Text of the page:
A man found hiding in a dumpster after multiple shootouts with police through the streets of Los Angeles was identified Tuesday.
Avel Jowan Turks, 18, of Los Angeles was booked on suspicion of attempted murder and was being held in lieu of $1-million bail, jail and police records show.
An LAPD official confirmed that Turks was the surviving suspect from an hours-long pursuit and search in South Los Angeles early Monday that left an officer wounded and Turks' alleged accomplice dead in a final shootout.
Police said the confrontation started near Florence Avenue and Figueroa Street about 2:20 a.m., when police tried to pull over the driver of a Chevy Tahoe for reckless driving.
The SUV sped off, police said, leading officers along surface streets before heading onto the 110 Freeway. The Tahoe briefly got off the freeway before stopping on the Vernon Avenue on-ramp, where a gunman got out of the passenger seat and traded fire with LAPD officers, police said.
After speeding off again, the assailants got off the freeway at Martin Luther King Jr. Boulevard and drove east into an industrial area near USC and crashed into a curb at 37th and Hill streets, Cmdr. Andy Smith said.
The two men ran from the car and hid as police searched the neighborhood. Officers set up a perimeter and called in two helicopters, a SWAT team and police dogs, he said.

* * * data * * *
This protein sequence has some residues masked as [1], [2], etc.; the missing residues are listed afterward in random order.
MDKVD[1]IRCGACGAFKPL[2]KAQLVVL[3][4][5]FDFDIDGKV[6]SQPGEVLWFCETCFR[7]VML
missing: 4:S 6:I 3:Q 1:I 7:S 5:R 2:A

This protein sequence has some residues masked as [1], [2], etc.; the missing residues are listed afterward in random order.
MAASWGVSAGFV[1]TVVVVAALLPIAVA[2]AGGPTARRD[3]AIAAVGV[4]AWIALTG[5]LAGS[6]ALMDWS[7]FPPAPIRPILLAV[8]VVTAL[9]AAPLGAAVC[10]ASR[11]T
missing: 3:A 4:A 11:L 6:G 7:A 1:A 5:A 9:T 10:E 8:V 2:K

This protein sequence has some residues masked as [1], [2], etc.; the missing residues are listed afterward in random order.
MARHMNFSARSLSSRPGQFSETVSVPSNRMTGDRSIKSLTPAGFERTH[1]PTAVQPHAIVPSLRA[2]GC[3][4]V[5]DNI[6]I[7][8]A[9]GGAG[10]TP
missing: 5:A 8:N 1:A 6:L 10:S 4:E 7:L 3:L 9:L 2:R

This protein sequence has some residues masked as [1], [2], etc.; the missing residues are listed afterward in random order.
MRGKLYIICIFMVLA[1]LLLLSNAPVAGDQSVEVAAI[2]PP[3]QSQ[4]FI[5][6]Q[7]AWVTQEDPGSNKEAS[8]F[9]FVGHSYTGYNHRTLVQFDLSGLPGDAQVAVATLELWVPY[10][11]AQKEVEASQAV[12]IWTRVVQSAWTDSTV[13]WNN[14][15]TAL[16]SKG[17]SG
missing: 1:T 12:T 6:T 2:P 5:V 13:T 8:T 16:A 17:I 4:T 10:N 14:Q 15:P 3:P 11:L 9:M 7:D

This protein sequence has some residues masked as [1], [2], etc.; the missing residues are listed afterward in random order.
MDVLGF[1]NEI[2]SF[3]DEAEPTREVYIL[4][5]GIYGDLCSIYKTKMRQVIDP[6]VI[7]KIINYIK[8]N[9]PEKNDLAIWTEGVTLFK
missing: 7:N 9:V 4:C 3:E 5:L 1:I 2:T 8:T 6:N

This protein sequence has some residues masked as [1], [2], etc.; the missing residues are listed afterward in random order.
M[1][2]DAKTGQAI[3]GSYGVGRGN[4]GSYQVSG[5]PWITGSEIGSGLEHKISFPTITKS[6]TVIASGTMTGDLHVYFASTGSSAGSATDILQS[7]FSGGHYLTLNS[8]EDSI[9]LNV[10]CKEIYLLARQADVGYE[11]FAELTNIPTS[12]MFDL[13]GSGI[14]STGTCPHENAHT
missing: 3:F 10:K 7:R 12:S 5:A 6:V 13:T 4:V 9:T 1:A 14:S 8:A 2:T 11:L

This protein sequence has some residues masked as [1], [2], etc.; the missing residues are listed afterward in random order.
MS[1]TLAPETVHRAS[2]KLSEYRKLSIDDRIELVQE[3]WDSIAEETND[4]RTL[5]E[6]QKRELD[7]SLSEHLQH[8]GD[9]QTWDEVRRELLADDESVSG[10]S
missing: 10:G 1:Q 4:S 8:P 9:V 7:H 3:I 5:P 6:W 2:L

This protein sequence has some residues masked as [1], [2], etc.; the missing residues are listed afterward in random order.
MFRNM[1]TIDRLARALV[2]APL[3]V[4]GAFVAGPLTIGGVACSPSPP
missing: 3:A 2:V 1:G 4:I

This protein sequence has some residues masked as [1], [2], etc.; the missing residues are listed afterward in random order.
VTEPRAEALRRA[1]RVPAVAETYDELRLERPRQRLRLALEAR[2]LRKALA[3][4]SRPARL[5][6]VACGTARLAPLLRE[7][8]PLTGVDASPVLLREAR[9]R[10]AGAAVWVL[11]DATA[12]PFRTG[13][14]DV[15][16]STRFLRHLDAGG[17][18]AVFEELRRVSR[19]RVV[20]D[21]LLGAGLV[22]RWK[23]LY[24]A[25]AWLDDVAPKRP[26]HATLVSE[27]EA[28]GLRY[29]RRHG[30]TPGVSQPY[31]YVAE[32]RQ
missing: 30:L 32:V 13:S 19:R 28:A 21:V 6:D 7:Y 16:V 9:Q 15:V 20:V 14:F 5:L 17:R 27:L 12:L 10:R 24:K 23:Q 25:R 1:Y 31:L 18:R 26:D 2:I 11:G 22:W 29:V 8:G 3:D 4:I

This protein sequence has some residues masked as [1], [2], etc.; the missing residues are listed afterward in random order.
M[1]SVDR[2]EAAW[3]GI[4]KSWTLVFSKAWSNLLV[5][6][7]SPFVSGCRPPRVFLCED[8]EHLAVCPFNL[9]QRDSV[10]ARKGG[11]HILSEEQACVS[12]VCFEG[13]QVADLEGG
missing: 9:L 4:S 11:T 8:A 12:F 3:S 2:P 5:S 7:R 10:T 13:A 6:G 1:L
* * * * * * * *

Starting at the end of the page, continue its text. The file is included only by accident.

About two hours after the chase began, a police dog found Turks in a dumpster. Officers lobbed a flash grenade to stun him and used pepper spray to subdue him and take him into custody.
The second man – identified as Andre Maurice Jones, 37, of Los Angeles – was found carrying a rifle about a block away on Grand Avenue between 38th and 37th streets.
The department's SWAT team used one of its two BearCat armored vehicles, a $150,000 rescue vehicle bought in 2003, to shield them as they approached Jones.
Smith said Jones peppered the BearCat with bullets, striking the SWAT officer, before he was killed by return fire, Smith said.
"Thank goodness we had that armored vehicle as a shield because a regular police cruiser would have been Swiss cheese," Smith said.
The rifle Jones was wielding is "rare," Smith said, and was modified with a plastic stock, assault rifle pistol grip and a high-capacity drum magazine.